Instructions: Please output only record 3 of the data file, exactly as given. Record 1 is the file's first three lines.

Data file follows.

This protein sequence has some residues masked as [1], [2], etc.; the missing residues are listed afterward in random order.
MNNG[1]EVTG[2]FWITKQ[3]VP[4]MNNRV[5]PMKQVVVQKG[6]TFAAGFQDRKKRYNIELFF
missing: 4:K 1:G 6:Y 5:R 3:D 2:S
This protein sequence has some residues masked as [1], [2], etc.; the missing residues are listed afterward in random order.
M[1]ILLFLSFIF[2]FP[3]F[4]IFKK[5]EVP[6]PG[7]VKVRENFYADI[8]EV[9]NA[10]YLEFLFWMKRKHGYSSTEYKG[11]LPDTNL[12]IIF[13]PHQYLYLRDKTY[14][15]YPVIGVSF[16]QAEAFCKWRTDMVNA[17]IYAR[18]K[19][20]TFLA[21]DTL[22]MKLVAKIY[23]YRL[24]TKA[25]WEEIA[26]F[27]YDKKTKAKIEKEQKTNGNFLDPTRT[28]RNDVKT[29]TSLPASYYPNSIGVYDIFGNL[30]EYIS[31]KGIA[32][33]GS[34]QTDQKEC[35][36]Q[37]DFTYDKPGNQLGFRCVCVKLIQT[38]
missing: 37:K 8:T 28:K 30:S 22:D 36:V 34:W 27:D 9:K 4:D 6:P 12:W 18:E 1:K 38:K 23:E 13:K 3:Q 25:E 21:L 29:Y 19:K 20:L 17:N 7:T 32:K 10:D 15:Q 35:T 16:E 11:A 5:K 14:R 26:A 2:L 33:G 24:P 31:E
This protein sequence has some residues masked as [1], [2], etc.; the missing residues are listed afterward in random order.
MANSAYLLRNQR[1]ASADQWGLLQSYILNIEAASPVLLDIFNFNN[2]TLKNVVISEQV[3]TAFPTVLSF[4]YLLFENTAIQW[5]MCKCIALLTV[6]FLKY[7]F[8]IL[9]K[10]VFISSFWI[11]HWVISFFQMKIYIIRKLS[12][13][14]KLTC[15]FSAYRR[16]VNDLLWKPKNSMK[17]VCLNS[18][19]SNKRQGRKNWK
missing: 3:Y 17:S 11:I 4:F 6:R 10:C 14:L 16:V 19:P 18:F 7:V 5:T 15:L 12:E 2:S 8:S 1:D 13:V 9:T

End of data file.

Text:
This protein sequence has some residues masked as [1], [2], etc.; the missing residues are listed afterward in random order.
MANSAYLLRNQR[1]ASADQWGLLQSYILNIEAASPVLLDIFNFNN[2]TLKNVVISEQV[3]TAFPTVLSF[4]YLLFENTAIQW[5]MCKCIALLTV[6]FLKY[7]F[8]IL[9]K[10]VFISSFWI[11]HWVISFFQMKIYIIRKLS[12][13][14]KLTC[15]FSAYRR[16]VNDLLWKPKNSMK[17]VCLNS[18][19]SNKRQGRKNWK
missing: 3:Y 17:S 11:I 4:F 6:R 10:C 14:L 16:V 19:P 18:F 7:V 5:T 15:L 12:E 2:S 8:S 1:D 13:V 9:T